When I assess my feelings about supposed Best Picture frontrunner 12 Years a Slave, a film I ultimately disliked save the knockout performances and select unshakable parts, there’s a voice in my head telling me, “You’re kinda eating your own words.” I’ve been very vocal about my adoration for Lee Daniels’ The Butler, and a lot of that love springs from the appreciation and acknowledgment that we’ve been gifted an epic film about black history, from a black director, that unflinchingly and unapologetically depicts the racist atrocities that have stained our country’s past. Fast-forward (or, rather, wind the clock back) to Steve McQueen’s 1800s-set slavery horror show, and you’re ostensibly looking at the same thing. So, the objective now is to point out the differences.
In this case, the most startlingly ironic thing is, when compared to Lee Daniels, of all directors, McQueen doesn’t seem to know the difference between the unflinching and the gratuitous. There are lengthy, necessary scenes in 12 Years a Slave, particularly one in which female slave Patsey (Lupita Nyong’o) is whipped until she’s inches from death, that are unspeakably, justifiably devastating, and may well stick with you for life. But more often, McQueen’s formal relentlessness, on both aural and visual levels, achieves a multifaceted and (likely) unintended punishment, in that we’re forced to not just stare at hard, unsettling truths, but to endure McQueen’s grandiose and precedent-taking technique. Countless naysayers have criticized Daniels’s effort for being “all over the place,” but, unlike McQueen, the Butler director imbues his film with soul, vibrant personality, a more nuanced flow, a better handling of characters, and even gonzo humor, all while transcending an episodic script by generally refusing to compromise. And yet, next to the deeply sobering, completely humorless, better costumed, better photographed, and (as strange as this sounds) comparatively conservative 12 Years a Slave, The Butler looks like the freak in the room, which puts the former film leaps ahead when it comes to the Oscar race.
Many headlines have been devoted to what looks like history in the making: a batch of Oscar nominees with more people of color, from in front of and behind the camera, than ever before. That certainly seems to be what’s coming, and from this film alone, you can pencil in, with decent confidence, at least four black nominees. The one who seems to be a surefire lock is Nyong’o, whose debut performance is getting rabid, deserved raves, and who currently stands as Oprah Winfrey’s strongest competition in the Supporting Actress field. Eligible for the same category, Pariah breakout Adepero Oduye is also extraordinary as Eliza, a woman whose children are robbed from her in a harrowing scene that rightly evokes the German Holocaust, but her part is likely to pale alongside Nyong’o’s meatier, and even more heartrending, role. As lead character Solomon Northup, a free man who’s forced to descend into slavery among the unfortunate legions of his own oppressed people (a complex class clash McQueen irresponsibly under-examines), the great Chiwetel Ejiofor does all he can to enliven his half-realized character, and that his turn is quite emotive puts him in better standing than, say, Forest Whitaker as the black actor to beat in the Best Actor field. (Surely there could, and probably will, be multiple black nominees in this category, but forgive me for cynically thinking that the Academy has quota-filling practices.)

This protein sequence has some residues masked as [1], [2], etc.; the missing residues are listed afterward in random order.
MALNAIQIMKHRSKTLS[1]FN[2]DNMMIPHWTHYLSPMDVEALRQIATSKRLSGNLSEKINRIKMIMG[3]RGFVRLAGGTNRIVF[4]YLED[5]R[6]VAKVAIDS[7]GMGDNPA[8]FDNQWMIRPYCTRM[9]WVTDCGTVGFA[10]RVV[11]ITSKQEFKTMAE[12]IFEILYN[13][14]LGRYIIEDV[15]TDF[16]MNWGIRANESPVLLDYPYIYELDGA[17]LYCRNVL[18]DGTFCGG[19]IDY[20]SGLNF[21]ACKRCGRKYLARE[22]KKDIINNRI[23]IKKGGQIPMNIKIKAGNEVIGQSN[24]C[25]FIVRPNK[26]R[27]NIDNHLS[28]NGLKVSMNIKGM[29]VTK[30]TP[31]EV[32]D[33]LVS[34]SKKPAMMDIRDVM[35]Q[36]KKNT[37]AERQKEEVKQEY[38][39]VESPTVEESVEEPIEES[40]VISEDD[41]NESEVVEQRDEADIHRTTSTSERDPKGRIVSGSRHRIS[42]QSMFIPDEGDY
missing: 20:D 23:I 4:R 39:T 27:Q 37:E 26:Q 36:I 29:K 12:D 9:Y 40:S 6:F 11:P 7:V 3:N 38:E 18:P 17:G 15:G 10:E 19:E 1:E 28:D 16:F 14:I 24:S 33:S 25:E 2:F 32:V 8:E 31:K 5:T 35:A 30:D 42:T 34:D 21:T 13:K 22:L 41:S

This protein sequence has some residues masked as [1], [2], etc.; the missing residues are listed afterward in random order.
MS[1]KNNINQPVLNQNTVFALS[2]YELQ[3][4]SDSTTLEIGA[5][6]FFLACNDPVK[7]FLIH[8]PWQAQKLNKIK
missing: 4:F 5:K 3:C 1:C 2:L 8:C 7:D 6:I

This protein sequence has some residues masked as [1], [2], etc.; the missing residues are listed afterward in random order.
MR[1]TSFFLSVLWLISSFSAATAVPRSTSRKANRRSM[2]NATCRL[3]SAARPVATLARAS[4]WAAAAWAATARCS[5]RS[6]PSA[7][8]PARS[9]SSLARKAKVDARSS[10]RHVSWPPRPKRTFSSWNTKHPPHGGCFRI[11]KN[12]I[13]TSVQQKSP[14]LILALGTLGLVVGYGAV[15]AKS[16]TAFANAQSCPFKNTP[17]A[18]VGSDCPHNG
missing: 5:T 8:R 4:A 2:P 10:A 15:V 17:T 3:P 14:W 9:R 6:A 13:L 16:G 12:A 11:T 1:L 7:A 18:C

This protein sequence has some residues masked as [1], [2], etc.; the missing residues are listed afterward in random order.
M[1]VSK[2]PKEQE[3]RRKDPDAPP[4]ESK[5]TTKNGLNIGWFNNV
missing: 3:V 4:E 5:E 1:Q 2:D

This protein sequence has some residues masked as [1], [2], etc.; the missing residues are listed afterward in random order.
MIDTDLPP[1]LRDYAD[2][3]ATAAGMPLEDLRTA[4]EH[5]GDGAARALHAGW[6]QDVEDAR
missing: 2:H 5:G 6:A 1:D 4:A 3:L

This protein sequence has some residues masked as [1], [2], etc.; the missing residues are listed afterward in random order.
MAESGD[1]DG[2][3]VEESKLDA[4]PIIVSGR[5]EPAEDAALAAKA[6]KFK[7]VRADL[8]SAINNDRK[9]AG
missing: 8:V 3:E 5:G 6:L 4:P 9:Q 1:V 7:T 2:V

McQueen’s shot at a nod probably isn’t as strong as those of Ejiofor and Nyong’o, or even that of John Ridley, who penned the Adapted Screenplay (and would also add to the black-nominee tally), but I’m thinking he gets into the Best Director category here, in part because, as an artist, the industry seems to take him as seriously as he takes himself. And as for the director’s go-to muse, Michael Fassbender, it looks like the actor may finally be headed toward his first nomination, as Supporting Actor, for his snarly, despicable role as plantation owner Edwin Epps. The supporting field loves a good villain, and Epps, albeit, again, half-realized beyond the actor’s valiant efforts, absolutely fits the bill.
Given its period, its parade of days-of-yore Costumes, its booming Hans Zimmer Score, its near-oppressive Sound design, and its fantastic Cinematography (at least one shot, of a letter burning down to the last ember in total darkness, is one of the year’s absolute best), 12 Years a Slave looks, at this stage, to be this year’s Lincoln, insofar as it’s poised to collect the largest haul of nods. But does that make it your Best Picture front-runner? Hmm…that sounds like a question for Argo.
Surest bets: Best Picture; Best Director, Steve McQueen; Best Actor, Chiwetel Ejiofor; Best Supporting Actress, Lupita Nyong’o; Best Supporting Actor, Michael Fassbender; Best Adapted Screenplay; Best Cinematography; Best Editing; Best Costume Design; Best Sound Mixing.
Possibilities: Best Original Score; Best Sound Effects Editing; Best Supporting Actress, Sarah Paulson; Best Art Direction.
Shouldn’t be Overlooked: Best Supporting Actress, Adepero Oduye.